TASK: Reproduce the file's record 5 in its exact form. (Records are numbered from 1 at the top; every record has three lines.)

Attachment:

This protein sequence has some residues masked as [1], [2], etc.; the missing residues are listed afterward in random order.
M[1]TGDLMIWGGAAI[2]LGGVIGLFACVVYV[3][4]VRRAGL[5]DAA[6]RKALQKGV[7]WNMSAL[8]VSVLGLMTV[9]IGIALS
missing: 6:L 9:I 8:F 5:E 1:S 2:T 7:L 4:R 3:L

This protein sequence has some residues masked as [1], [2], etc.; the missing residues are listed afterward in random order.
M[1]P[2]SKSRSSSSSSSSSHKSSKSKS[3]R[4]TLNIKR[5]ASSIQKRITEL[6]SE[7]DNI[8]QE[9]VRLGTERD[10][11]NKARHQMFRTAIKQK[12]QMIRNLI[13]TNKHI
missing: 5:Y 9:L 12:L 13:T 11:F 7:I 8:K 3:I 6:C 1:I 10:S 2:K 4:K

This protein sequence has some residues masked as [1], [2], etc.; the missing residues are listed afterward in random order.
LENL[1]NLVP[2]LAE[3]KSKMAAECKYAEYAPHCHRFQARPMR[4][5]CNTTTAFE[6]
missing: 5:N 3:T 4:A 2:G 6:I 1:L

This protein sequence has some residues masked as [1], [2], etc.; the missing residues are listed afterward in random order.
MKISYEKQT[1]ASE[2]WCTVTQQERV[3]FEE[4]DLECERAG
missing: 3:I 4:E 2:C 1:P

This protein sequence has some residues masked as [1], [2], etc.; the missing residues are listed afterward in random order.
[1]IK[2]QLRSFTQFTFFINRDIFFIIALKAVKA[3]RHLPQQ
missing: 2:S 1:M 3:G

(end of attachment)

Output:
This protein sequence has some residues masked as [1], [2], etc.; the missing residues are listed afterward in random order.
[1]IK[2]QLRSFTQFTFFINRDIFFIIALKAVKA[3]RHLPQQ
missing: 2:S 1:M 3:G